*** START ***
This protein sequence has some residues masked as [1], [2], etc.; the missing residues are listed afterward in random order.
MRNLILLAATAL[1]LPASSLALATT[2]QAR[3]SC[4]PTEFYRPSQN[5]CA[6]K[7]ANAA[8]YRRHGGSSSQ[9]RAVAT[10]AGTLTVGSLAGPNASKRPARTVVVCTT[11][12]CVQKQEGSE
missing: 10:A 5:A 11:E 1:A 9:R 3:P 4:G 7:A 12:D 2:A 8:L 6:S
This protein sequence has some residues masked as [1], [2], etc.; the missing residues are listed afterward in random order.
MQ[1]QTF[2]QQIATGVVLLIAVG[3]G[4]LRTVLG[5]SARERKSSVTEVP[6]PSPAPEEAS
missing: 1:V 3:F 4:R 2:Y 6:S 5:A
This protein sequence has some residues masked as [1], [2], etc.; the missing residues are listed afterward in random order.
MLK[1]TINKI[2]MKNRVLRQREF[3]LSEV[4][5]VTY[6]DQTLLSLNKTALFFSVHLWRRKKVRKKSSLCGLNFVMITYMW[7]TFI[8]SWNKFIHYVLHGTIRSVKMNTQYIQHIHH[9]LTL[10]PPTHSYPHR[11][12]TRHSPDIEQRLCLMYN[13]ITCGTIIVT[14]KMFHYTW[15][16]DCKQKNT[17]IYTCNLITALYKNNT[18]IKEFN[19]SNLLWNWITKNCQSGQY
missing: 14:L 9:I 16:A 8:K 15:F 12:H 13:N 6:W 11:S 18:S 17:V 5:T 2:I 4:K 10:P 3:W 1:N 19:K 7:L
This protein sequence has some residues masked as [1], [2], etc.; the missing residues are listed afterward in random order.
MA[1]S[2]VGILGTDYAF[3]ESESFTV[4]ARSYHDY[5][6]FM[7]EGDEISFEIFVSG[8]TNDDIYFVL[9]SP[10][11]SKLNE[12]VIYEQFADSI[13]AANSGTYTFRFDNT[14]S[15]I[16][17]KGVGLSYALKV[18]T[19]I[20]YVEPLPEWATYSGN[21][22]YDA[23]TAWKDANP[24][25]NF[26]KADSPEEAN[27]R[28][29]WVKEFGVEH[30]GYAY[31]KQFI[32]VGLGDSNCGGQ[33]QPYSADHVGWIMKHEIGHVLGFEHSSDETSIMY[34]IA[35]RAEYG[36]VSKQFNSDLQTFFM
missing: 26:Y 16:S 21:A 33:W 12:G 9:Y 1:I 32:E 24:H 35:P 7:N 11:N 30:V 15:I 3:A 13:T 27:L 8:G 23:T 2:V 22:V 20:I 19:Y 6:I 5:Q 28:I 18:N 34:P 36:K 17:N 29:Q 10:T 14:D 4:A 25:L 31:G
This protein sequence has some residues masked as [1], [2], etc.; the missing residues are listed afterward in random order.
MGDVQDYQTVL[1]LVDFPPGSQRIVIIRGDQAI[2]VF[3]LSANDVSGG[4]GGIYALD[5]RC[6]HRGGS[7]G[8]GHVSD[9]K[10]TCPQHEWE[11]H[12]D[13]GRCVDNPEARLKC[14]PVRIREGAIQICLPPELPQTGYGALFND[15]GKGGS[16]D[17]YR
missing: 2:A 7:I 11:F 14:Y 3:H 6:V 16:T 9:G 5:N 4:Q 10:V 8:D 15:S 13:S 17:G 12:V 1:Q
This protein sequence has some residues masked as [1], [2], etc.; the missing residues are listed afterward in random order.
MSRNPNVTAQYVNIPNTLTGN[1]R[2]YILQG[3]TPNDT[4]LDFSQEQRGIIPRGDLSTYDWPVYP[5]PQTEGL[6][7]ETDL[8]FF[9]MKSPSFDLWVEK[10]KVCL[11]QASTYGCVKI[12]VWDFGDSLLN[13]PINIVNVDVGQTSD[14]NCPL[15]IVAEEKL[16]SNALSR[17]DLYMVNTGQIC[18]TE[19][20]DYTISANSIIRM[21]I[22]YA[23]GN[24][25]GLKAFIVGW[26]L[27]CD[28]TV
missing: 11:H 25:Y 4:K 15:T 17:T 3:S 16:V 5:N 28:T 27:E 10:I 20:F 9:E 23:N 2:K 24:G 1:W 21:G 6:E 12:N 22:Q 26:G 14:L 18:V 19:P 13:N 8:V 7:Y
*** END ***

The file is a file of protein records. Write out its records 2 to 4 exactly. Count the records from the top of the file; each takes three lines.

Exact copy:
This protein sequence has some residues masked as [1], [2], etc.; the missing residues are listed afterward in random order.
MQ[1]QTF[2]QQIATGVVLLIAVG[3]G[4]LRTVLG[5]SARERKSSVTEVP[6]PSPAPEEAS
missing: 1:V 3:F 4:R 2:Y 6:S 5:A
This protein sequence has some residues masked as [1], [2], etc.; the missing residues are listed afterward in random order.
MLK[1]TINKI[2]MKNRVLRQREF[3]LSEV[4][5]VTY[6]DQTLLSLNKTALFFSVHLWRRKKVRKKSSLCGLNFVMITYMW[7]TFI[8]SWNKFIHYVLHGTIRSVKMNTQYIQHIHH[9]LTL[10]PPTHSYPHR[11][12]TRHSPDIEQRLCLMYN[13]ITCGTIIVT[14]KMFHYTW[15][16]DCKQKNT[17]IYTCNLITALYKNNT[18]IKEFN[19]SNLLWNWITKNCQSGQY
missing: 14:L 9:I 16:A 8:K 15:F 12:H 13:N 6:W 11:S 18:S 17:V 5:T 2:I 4:K 10:P 3:W 1:N 19:K 7:L
This protein sequence has some residues masked as [1], [2], etc.; the missing residues are listed afterward in random order.
MA[1]S[2]VGILGTDYAF[3]ESESFTV[4]ARSYHDY[5][6]FM[7]EGDEISFEIFVSG[8]TNDDIYFVL[9]SP[10][11]SKLNE[12]VIYEQFADSI[13]AANSGTYTFRFDNT[14]S[15]I[16][17]KGVGLSYALKV[18]T[19]I[20]YVEPLPEWATYSGN[21][22]YDA[23]TAWKDANP[24][25]NF[26]KADSPEEAN[27]R[28][29]WVKEFGVEH[30]GYAY[31]KQFI[32]VGLGDSNCGGQ[33]QPYSADHVGWIMKHEIGHVLGFEHSSDETSIMY[34]IA[35]RAEYG[36]VSKQFNSDLQTFFM
missing: 26:Y 16:S 21:A 33:W 12:G 9:Y 1:I 32:E 24:H 35:P 7:N 11:N 30:V 15:I 3:A 13:T 27:L 8:G 23:T 2:V 22:V 20:I 19:Y 6:I 5:Q 28:I 18:N 34:P 36:K 17:N 29:Q 10:T 14:D 4:A 25:L 31:G